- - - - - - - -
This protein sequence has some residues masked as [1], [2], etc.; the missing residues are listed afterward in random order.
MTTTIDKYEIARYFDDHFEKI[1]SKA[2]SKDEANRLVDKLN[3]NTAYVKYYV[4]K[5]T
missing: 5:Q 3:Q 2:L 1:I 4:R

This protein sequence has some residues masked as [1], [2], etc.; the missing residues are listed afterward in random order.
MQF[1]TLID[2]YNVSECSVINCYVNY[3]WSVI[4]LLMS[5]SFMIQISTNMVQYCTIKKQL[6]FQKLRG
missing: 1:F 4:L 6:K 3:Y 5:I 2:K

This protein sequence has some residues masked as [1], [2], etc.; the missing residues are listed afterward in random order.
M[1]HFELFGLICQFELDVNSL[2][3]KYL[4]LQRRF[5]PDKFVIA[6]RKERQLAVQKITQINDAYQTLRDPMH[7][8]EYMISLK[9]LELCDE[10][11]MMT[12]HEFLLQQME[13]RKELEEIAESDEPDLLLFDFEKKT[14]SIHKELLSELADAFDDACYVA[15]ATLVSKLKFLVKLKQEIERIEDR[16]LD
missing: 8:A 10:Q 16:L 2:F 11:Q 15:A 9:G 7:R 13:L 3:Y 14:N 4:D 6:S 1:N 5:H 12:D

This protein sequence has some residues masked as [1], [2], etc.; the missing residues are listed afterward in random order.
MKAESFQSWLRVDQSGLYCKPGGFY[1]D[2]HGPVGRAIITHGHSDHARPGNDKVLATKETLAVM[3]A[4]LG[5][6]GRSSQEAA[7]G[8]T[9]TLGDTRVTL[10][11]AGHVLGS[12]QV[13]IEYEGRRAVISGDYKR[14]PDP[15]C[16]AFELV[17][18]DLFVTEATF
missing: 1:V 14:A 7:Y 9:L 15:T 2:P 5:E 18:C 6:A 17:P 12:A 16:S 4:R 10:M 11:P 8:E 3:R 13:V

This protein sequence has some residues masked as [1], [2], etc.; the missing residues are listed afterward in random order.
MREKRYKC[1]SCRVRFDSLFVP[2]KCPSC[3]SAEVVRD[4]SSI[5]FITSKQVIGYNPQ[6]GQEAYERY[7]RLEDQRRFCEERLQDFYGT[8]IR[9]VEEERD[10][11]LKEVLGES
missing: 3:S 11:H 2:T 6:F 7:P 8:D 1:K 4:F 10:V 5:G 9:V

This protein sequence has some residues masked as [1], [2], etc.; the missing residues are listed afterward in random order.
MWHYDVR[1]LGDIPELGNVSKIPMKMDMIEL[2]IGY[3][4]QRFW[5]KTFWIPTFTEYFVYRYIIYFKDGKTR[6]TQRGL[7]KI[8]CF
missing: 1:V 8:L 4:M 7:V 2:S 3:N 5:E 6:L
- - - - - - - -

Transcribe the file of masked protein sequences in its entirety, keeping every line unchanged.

This protein sequence has some residues masked as [1], [2], etc.; the missing residues are listed afterward in random order.
MTTTIDKYEIARYFDDHFEKI[1]SKA[2]SKDEANRLVDKLN[3]NTAYVKYYV[4]K[5]T
missing: 5:Q 3:Q 2:L 1:I 4:R

This protein sequence has some residues masked as [1], [2], etc.; the missing residues are listed afterward in random order.
MQF[1]TLID[2]YNVSECSVINCYVNY[3]WSVI[4]LLMS[5]SFMIQISTNMVQYCTIKKQL[6]FQKLRG
missing: 1:F 4:L 6:K 3:Y 5:I 2:K

This protein sequence has some residues masked as [1], [2], etc.; the missing residues are listed afterward in random order.
M[1]HFELFGLICQFELDVNSL[2][3]KYL[4]LQRRF[5]PDKFVIA[6]RKERQLAVQKITQINDAYQTLRDPMH[7][8]EYMISLK[9]LELCDE[10][11]MMT[12]HEFLLQQME[13]RKELEEIAESDEPDLLLFDFEKKT[14]SIHKELLSELADAFDDACYVA[15]ATLVSKLKFLVKLKQEIERIEDR[16]LD
missing: 8:A 10:Q 16:L 2:F 11:Q 15:A 9:G 7:R 13:L 3:Y 14:N 4:D 6:S 1:N 5:H 12:D

This protein sequence has some residues masked as [1], [2], etc.; the missing residues are listed afterward in random order.
MKAESFQSWLRVDQSGLYCKPGGFY[1]D[2]HGPVGRAIITHGHSDHARPGNDKVLATKETLAVM[3]A[4]LG[5][6]GRSSQEAA[7]G[8]T[9]TLGDTRVTL[10][11]AGHVLGS[12]QV[13]IEYEGRRAVISGDYKR[14]PDP[15]C[16]AFELV[17][18]DLFVTEATF
missing: 1:V 14:A 7:Y 9:L 15:T 2:P 5:E 18:C 6:A 17:P 12:A 16:S 4:R 10:M 11:P 8:E 3:R 13:V

This protein sequence has some residues masked as [1], [2], etc.; the missing residues are listed afterward in random order.
MREKRYKC[1]SCRVRFDSLFVP[2]KCPSC[3]SAEVVRD[4]SSI[5]FITSKQVIGYNPQ[6]GQEAYERY[7]RLEDQRRFCEERLQDFYGT[8]IR[9]VEEERD[10][11]LKEVLGES
missing: 3:S 11:H 2:T 6:F 7:P 8:D 1:K 4:F 10:V 5:G 9:V

This protein sequence has some residues masked as [1], [2], etc.; the missing residues are listed afterward in random order.
MWHYDVR[1]LGDIPELGNVSKIPMKMDMIEL[2]IGY[3][4]QRFW[5]KTFWIPTFTEYFVYRYIIYFKDGKTR[6]TQRGL[7]KI[8]CF
missing: 1:V 8:L 4:M 7:V 2:S 3:N 5:E 6:L